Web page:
Wirehouse advisors who kick the tires at independent firms soon discover that most independent firms offer payouts of 90% or pretty close to it. Even independent advisors producing at modest levels pocket at least 80% of their commissions.
While the payouts of prospective independent firms may appear almost identical, there can be a wide income disparity between advisors at two firms with roughly equivalent payouts.
In one case I’m aware of, for instance, an advisor’s annual charges at a major indie firm were 220% higher than he would have paid at a smaller boutique group — a difference of more than $8,000 per year. Unlike grid payouts at wirehouse and regional firms, there are three components to advisor payouts at independent broker-dealers.
First, there’s the official firm payout — in most cases around 90%. Independent advisors also pay ticket charges on trades and/or fees to custody assets. They also are charged monthly fees for items like compliance and technology.
It’s only after an advisor has carefully scrutinized all these charges and deducted them from the firm’s official payout that he can get a true sense of his actual payout at an independent firm. This can become a basis of comparison among prospective firms.
Advisors, of course, should choose firms based on “big picture” criteria like platform and technology capabilities, financial strength and strategic direction. Nonetheless, like all businessmen, advisors who are exploring independence need to understand their costs.
Costs & More Costs
Let’s review some of the expenses for which independent advisors are responsible.
1. Ticket Charges. Advisors are charged a fee each time they do transactional business. This includes trades of stocks, bonds, mutual funds, alternatives and other products. These charges can vary widely among firms.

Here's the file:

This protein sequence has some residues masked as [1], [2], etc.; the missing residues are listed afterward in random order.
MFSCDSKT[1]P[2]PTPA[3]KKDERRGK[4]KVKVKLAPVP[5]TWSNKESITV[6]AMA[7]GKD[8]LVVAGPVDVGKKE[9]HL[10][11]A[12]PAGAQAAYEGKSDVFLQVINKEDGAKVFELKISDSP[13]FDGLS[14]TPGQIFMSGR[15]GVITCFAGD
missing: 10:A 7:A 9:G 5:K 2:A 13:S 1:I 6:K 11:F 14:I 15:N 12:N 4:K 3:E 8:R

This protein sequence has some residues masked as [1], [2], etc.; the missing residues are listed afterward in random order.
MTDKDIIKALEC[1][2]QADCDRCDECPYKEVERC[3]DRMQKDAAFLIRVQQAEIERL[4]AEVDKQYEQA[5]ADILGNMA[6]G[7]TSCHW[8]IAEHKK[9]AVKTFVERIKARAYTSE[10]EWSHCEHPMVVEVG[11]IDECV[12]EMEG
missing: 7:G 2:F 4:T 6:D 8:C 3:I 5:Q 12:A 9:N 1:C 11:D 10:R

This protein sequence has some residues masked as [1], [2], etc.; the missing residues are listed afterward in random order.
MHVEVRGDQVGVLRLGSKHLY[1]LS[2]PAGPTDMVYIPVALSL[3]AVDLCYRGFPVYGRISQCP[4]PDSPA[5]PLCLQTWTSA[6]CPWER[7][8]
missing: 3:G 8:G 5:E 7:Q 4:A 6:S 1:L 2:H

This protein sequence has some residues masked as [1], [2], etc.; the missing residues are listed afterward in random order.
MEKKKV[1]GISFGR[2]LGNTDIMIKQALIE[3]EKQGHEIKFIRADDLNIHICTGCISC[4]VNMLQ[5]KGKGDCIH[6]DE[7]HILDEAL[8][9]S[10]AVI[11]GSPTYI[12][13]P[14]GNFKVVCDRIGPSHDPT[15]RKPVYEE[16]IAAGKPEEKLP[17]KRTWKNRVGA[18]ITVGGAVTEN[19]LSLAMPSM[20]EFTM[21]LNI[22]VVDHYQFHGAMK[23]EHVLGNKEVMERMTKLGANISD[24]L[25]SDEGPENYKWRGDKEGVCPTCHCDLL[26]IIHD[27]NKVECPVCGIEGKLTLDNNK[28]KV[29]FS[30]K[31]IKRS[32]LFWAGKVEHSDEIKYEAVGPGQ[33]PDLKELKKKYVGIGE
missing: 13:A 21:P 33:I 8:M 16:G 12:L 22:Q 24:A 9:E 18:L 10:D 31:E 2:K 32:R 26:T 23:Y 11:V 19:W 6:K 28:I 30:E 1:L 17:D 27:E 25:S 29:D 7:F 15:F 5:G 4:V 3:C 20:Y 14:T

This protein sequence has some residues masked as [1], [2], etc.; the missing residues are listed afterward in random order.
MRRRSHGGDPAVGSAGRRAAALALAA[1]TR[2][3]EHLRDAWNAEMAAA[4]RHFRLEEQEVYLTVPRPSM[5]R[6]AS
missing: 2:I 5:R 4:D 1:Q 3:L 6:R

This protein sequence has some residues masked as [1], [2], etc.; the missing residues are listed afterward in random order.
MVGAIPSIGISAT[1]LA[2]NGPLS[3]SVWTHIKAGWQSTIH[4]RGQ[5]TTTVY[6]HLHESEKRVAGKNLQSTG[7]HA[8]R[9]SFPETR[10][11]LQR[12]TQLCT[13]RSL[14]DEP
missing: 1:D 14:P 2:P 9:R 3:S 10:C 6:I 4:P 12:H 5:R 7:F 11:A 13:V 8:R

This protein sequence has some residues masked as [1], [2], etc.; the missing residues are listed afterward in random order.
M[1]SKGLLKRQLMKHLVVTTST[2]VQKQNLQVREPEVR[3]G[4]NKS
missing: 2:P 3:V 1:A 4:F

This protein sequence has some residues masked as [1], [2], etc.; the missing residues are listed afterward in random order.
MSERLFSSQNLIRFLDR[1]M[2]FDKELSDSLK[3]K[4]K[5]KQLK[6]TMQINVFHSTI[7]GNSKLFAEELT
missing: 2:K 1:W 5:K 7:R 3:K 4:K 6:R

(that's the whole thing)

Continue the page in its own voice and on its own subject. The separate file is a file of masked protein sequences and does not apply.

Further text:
One firm can charge a flat $20 fee for stock trades, while another may add in cents per share. Yet another firm charges $28 per trade.
Some firms reduce their payouts on transactional business to 75% or 80%. Charges on fixed income trades can differ as well.
2. Custody fees. Custodians charge fees based on the amount of assets that advisors hold with them. RIA custodians can offer advisors a choice of pay-as-you-go ticket charges on portfolios that they manage or ongoing assets-under-management (AUM) pricing.
3. Monthly Fees. Independent broker-dealers charge advisors fees for a host of services that they provide. These include errors-and-omissions (or E&O) liability insurance, technology and compliance.
Fees for services may be specifically delineated by some firms, while others group them under a general category like “association fees.” This is the area in which the charges of broker-dealers may differ the most.
Cheaper isn’t necessarily better, and advisors need to assess what they are getting for these monthly charges. It’s helpful for advisors to ask a prospective firm to provide them with an itemized list of monthly charges.
Superior technology, for example, may be well worth the added costs. Plus, advisors may prefer to have their compliance handled by the home office as opposed to engaging an OSJ practice within the new firm. Each firm has its own business models and cost structure.
Advisors who want to get a handle on their costs at both their existing and prospective broker-dealer should do careful analysis of the figures. Focusing solely on the firm’s official payout doesn’t provide them with sufficient information.
FAs need to thoroughly review ticket charges and custody fees. Also, garnering specific information on monthly charges and the exactly what services are provided by broker-dealers in return is critical.
— Check out Don’t Play Hard to Get When Switching Firms, Says Recruiter on ThinkAdvisor.